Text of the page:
FRANKFORT, Ky. (KT) - House Democrats unveiled their legislative proposals to shore up the state’s ailing retirement system and – Surprise! - there are differences from the version coming out of Gov. Matt Bevin’s office.
House Minority Leader Rocky Adkins, D-Sandy Hook, told reporters during a Thursday press conference that “we are here in very good faith to try to work out a way forward to really bring about a bipartisan effort.”
Adkins says they met first Tuesday with Speaker David Osborne, R-Prospect, and other House Republican leaders, and said the meeting went well.
“It was a chance for us to lay out the plans that we are ready to put forth,” said Adkins, who said they had another meeting Thursday morning. He said the GOP promised to give the proposals a fair look.
“We’re not here to grandstand,” Adkins said. “We’re not here to do anything but to try to make proposals that we believe are sound and will bring about a bipartisan effort on a very, very important issue.”
The House Democrats have two proposals they have drafted that will solve the unfunded liability over a 24-year period. Both would, among other things, do the following:
--Freeze the payments from quasi-governmental agencies such as the universities, local health departments at their current rate, instead of nearly doubling the amount as in the governor’s proposal.
--The state’s contributions for their employees will be set by the actuaries and be allowed to float up or down to reach the 24-year goal.
--For the first five years, part of the health insurance contributions, which are in much better fiscal shape, would be used to supplement the pension system payments.
--Puts a floor on contributions at the current positive cash flow for the 24-year amortization period; which they believe would remove incentives to cut employees or farm out their jobs.
--Takes a 20-year investment outlook versus short-term reactions.
--Limits the Kentucky Employees Retirement System to changing the investment assumption rate to one-quarter percent per year.
--Requires annual updates to the General Assembly.
One of the two plans would also raise the investment assumption rate from 5.25 to 6.00 percent.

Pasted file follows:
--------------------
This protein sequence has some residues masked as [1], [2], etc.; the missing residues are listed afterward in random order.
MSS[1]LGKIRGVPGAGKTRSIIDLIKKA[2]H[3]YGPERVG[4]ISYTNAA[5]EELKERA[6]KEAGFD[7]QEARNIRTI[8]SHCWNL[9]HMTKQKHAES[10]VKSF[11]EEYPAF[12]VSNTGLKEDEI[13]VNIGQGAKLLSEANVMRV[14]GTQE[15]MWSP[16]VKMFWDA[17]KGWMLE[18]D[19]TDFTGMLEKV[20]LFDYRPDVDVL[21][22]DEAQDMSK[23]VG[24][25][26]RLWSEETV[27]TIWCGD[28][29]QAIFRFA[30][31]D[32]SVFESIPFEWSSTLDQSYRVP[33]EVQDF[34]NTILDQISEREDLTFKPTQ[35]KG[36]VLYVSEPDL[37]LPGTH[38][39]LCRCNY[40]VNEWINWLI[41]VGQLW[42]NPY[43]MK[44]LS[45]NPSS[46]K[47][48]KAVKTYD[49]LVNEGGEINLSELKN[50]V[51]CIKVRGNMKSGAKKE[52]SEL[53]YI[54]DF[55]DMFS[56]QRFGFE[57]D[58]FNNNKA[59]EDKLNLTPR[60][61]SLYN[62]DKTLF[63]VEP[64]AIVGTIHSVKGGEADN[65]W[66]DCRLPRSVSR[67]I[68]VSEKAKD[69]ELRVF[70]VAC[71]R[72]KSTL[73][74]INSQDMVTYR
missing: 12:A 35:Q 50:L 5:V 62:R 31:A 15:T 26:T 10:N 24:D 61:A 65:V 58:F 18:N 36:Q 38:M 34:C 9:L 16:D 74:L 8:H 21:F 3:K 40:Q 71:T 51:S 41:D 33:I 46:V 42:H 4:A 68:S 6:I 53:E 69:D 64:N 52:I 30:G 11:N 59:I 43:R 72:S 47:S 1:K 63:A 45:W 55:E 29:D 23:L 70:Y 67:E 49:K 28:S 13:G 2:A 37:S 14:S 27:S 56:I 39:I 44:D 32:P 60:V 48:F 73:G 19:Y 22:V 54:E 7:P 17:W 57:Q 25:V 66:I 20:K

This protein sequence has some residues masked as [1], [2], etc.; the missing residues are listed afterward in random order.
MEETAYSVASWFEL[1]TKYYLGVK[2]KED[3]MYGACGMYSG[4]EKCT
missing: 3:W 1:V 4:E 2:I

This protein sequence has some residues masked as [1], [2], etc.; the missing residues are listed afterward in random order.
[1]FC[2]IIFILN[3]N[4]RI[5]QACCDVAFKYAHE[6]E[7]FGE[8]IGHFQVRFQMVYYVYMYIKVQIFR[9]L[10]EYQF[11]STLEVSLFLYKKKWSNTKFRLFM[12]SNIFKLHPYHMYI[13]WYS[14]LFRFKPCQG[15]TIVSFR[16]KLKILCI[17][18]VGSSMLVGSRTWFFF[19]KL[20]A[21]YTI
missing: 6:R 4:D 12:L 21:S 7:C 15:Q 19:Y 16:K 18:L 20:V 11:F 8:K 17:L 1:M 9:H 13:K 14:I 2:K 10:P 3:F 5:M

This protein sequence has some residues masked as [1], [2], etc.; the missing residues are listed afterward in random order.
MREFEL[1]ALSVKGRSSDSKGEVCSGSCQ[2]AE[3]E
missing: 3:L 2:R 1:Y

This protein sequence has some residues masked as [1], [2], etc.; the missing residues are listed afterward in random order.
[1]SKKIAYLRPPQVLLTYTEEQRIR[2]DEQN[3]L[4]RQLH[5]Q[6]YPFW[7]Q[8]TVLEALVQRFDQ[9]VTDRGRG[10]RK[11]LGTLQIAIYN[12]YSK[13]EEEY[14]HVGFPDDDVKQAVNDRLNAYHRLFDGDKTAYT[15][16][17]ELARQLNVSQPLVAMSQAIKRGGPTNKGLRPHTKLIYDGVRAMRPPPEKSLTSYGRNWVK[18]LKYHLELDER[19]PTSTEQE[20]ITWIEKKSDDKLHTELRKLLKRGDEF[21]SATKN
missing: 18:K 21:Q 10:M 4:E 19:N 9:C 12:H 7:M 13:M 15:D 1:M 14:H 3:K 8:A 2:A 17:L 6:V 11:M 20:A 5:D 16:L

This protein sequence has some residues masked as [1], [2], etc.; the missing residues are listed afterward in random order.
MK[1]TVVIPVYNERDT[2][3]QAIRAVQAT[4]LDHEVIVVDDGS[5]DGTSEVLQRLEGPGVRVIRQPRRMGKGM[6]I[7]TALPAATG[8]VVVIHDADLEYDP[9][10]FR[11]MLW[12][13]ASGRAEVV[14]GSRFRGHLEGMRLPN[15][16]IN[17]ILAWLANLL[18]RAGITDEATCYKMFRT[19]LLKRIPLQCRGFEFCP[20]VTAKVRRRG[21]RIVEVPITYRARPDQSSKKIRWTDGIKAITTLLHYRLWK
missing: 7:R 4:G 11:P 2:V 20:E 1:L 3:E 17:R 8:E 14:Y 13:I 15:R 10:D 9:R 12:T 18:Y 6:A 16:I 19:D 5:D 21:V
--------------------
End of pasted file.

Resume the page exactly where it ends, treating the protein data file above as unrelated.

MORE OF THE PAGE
Adkins says their plans are “faster, cheaper, legal and eliminate uncertainty,” than the governor’s plan. Here’s why:
--Faster, because they pay off the unfunded liability, estimated to be at least $40 billion, four years faster.
--Cheaper, since among other things, they keep employees in the system who are needed to pay down the liability.
--Legal because they do not violate the so-called “inviolable contract,” and acknowledges it would take a supermajority in both the House and Senate to pass, avoiding a costly legal battle.
--More certain for the quasi-governmental agencies, because they disincentivize employee layoffs, control their costs, won’t force them into bankruptcy, doesn’t change benefits already earned by active employees, doesn’t bind future General Assemblies and doesn’t leave the state with a balloon payment at the end of 24-years.
Bryan Sunderland, Gov. Bevin’s Deputy Chief of Staff, who attended the press conference, said he hadn’t had an opportunity to read all the documents, but had some concerns.
“Political manipulation and changing of the assumptions to allow less money to go into the pension system is the very thing that put us in this problem to begin with,” he said. “Taking money out of one pot to put in another pot, a pot that’s only 36 percent funded, is like paying VISA with a MasterCard. It’s very concerning.”
On a positive note, Sunderland added, “They came in good faith, they offered up some ideas; we’ll be happy to take a look at them.”
Gov. Bevin has said he wanted to call a special session as soon as possible, but Sunderland wouldn’t say if it would begin July 19, as some lawmakers have said seems likely.